This article was first published by Solicitors Journal in June 2013, and is reproduced by kind permission. Click here to view the article.
There is no perfect solution to the issues surrounding the right-to-die debate but the new bill will help, says Leslie Keegan.
Last month Lord Falconer introduced a Bill to provide for assisted dying. It is based on the conclusions of the Commission on Assisted Dying, a group of peers and academics that held hearings in the style of a royal commission and came up with a recommendation for assisted dying in certain circumstances.
The Bill would make assisted dying lawful in respect of terminally ill patients with less than six months to live in “strictly defined circumstances” (see box).
There is debate as ever as to whether the various safeguards proposed in the Bill are sufficient to protect the vulnerable.
There is an obvious tension between the two opposing views. As medical science provides increased number of solutions to diseases and injuries, then it should be allowed to provide the ultimate solution for those people who are faced with terminal illness or some severe or incurable disease and those who feel that allowing for assisted dying will increase the pressure on these people to make the decision to terminate their lives and relieve the pressure on their loved ones.
Suicide Pact As Murder
Before 1957 if somebody committed suicide by agreement with another, for example under a suicide pact, and the other person survived, the survivor was guilty of murder. This was confirmed by the Court of Criminal Appeal in Croft  1 KB 295. The law was amended by section 4 of the Homicide Act 1957, which provided that the survivor of a suicide pact should be guilty of manslaughter rather than murder, provided that the defendant had himself the settled intention of dying in pursuance of the pact.
In all other circumstances, it remained the law until the Suicide Act 1961 that a person who assisted or encouraged another to commit suicide was guilty of murder.
Section 1 of the Act abrogated suicide as a crime but section 2 created a new offence of complicity in another’s suicide. Section 2 was amended by section 59 of the Coroners and Justice Act 2009, but the purpose was to clarify, rather than change, the law on assisted suicide.
In R (Purdy) v DPP  UKHL 45 the House of Lords made an order requiring the DPP to publish an offence-specific prosecution policy under section 2(1).
New Prosecution Policy
Before issuing a final policy statement, the DPP issued an interim policy in 2009, and conducted an extensive public consultation. The DPP gave evidence to the Falconer commission and said he received nearly 5,000 responses to the consultation. There was strong support for most of the factors in favour of, or against, prosecution identified in the interim policy, but there were some significant exceptions. The most significant exception was whether or not the status of the victim ought to be a relevant factor.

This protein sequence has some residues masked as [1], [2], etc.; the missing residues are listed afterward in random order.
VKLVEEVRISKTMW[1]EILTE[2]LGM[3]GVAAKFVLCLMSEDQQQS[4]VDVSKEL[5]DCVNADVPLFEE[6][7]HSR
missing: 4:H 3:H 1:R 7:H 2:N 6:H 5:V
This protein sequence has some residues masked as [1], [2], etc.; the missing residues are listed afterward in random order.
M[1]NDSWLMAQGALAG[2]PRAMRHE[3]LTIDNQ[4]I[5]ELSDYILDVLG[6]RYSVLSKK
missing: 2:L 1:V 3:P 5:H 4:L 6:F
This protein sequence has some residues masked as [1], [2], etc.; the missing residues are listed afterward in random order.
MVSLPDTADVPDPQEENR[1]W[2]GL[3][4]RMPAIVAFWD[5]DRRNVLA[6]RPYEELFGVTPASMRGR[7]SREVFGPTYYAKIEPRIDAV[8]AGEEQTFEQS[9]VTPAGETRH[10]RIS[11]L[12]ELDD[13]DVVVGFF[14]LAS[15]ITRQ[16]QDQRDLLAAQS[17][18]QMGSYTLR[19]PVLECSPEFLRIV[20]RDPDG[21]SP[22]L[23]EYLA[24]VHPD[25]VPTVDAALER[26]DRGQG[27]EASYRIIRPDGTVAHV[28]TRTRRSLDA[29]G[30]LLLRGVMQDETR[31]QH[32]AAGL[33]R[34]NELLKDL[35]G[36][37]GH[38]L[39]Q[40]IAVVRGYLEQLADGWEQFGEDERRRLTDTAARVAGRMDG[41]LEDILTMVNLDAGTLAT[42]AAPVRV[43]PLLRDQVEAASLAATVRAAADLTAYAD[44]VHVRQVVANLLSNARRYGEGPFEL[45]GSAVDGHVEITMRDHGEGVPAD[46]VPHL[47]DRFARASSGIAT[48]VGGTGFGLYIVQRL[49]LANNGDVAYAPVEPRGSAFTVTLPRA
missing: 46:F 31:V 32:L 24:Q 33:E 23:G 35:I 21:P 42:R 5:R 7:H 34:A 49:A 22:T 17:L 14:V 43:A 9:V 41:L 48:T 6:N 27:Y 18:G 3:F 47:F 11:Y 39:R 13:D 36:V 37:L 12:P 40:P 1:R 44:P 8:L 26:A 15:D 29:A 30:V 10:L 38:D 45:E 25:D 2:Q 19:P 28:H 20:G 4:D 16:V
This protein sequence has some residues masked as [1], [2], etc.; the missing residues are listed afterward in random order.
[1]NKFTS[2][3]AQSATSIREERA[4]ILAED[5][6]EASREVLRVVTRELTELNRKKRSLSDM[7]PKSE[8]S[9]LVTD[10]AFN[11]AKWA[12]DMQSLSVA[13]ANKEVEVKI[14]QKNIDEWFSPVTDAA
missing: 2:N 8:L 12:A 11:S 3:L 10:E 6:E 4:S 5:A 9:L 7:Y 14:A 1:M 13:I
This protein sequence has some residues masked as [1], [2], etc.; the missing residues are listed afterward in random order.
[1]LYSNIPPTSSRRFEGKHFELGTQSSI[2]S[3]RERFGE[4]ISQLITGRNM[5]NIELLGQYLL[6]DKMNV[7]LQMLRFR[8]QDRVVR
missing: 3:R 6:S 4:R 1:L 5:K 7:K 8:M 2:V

In the interim policy, one of the factors against prosecution was that the victim had “a terminal illness; or a severe and incurable physical disability; or a severe degenerative physical condition; from which there was no possibility of recovery”. Many organisations representing disabled people or individuals with disabilities expressed concern about that factor.
The concern was that if there were two cases involving assisted dying and the only difference between them was that in one of the cases the person who was assisted in committing suicide had some terminal illness or some severe or incurable disease, then that would be the factor that tilts it in favour of not prosecuting which mean that those people then had less protection.
In the end the DPP omitted that factor from his final policy statement in 2010.
The policy statement listed 16 factors tending in favour of prosecution and six factors tending against prosecution (see ‘Assisted-dying guidelines clamp down on medically-assisted suicide‘, Solicitors Journal, 2 March 2012).
The new Bill arguably provides more protection for the terminally ill than the current law. Despite more than 40 cases of assisted dying being reported since 2009, there have been no prosecutions for the offence since the DPP introduced new policy guidelines in 2010.
It would not, however, enable people such as right-to-die campaigner Tony Nicklinson, the “locked-in” syndrome sufferer who starved himself after losing a legal battle last year, to end their lives as it only applies to those deemed to be terminally ill.
Whatever the final form of the Bill and the outcome in new legislation, it appears to be a step in the right direction and keeps alive the debate about issues that are hugely difficult for those involved and to which there is no perfect solution.
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